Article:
Since early 2021, our community partners have been concerned about proposed changes to the plan for the cleanup of the Duwamish River that was finalized in 2014 by the U.S. Environmental Protection Agency (EPA) in their Record of Decision (ROD). As our partners work to understand the implications of the proposed changes, the UW SRP Community Engagement and Research Translation Cores have been providing technical support to help interpret the science underlying the proposed actions.
This year marked the 15th anniversary of the Duwamish River Festival, an outdoor event organized by the Duwamish River Cleanup Coalition (DRCC) to bring together communities in South Park and Georgetown to celebrate the cleanup of the Lower Duwamish Waterway and the revitalization of its adjacent communities.
Investigators on Project 4 partner with Washington Department of Fish and Wildlife to sample lake fish for arsenic
When you find that some lake fish have levels of arsenic high enough to pose a hazard to human health you wonder about the arsenic in other fish.
BJ Cummings and her 2020 book, The River That Made Seattle: A Human and Environmental History of the Duwamish, were awarded the Virginia Marie Folkins Award for outstanding historical publication by the Association of King County Historical Organizations (AKCHO) in a virtual awards ceremony in May.
When UW SRP researchers found new evidence that environmental contamination from a former smelter may pose a threat to human health, they were careful to inform their agency partners in advance of publication. This advance notice allowed them a chance to coordinate the necessary risk communication before engaging with potentially affected populations.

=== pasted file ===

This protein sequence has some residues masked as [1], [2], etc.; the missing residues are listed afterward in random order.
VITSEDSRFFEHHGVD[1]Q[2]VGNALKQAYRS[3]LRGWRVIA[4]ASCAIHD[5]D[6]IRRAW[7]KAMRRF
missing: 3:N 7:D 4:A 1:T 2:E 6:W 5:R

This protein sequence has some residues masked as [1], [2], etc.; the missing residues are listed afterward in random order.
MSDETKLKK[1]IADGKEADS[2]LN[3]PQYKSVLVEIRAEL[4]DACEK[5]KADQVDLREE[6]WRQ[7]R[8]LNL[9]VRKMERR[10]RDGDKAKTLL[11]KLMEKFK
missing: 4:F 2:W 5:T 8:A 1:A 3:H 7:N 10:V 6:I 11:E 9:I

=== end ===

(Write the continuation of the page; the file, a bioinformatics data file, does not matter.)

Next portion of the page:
In the fall of 2020, our partner community group, Juntos Podemos Ciudar Nuestro Rio Duwamish (Juntos), held a series of three webinars for fishers in Spanish, Vietnamese, and Khmer using videos that we helped create to teach how to safely and legally catch and prepare salmon from the Duwamish River. Because salmon spend only a small portion of their life in the Duwamish River, they are the safest fish to eat from the polluted waterway.
In December, most of Washington's outer coast was closed to Dungeness crab fishing due to high levels of domoic acid. Domoic acid is a neurotoxin produced by a type of marine algae known as Pseudonitzschia that can accumulate in shellfish and other marine organisms through their diet. In the past, people have died from eating seafood containing domoic acid. Now careful regulation prevents major domoic acid poisoning events in humans.
Fishing for fun, food, and cultural connection is a way of life in the Pacific Northwest.
With fishing and other outdoor activities now allowed as part of the state's phased approach to reopening during the COVID-19 pandemic, recreational fishing is ramping up on local waterways.
But for those fishing the heavily polluted Lower Duwamish Waterway in Seattle, the fish they catch come with unsafe levels of carcinogens that include heavy metals and PCBs, or polychlorinated biphenyls.
Fish and Future: An Inter-generational Dialogue on Food, Health & Environment in the Pacific Northwest
On April 3rd, 2018 the University of Washington Exposures, Disease, Genomics, and Environment Center and Superfund Research P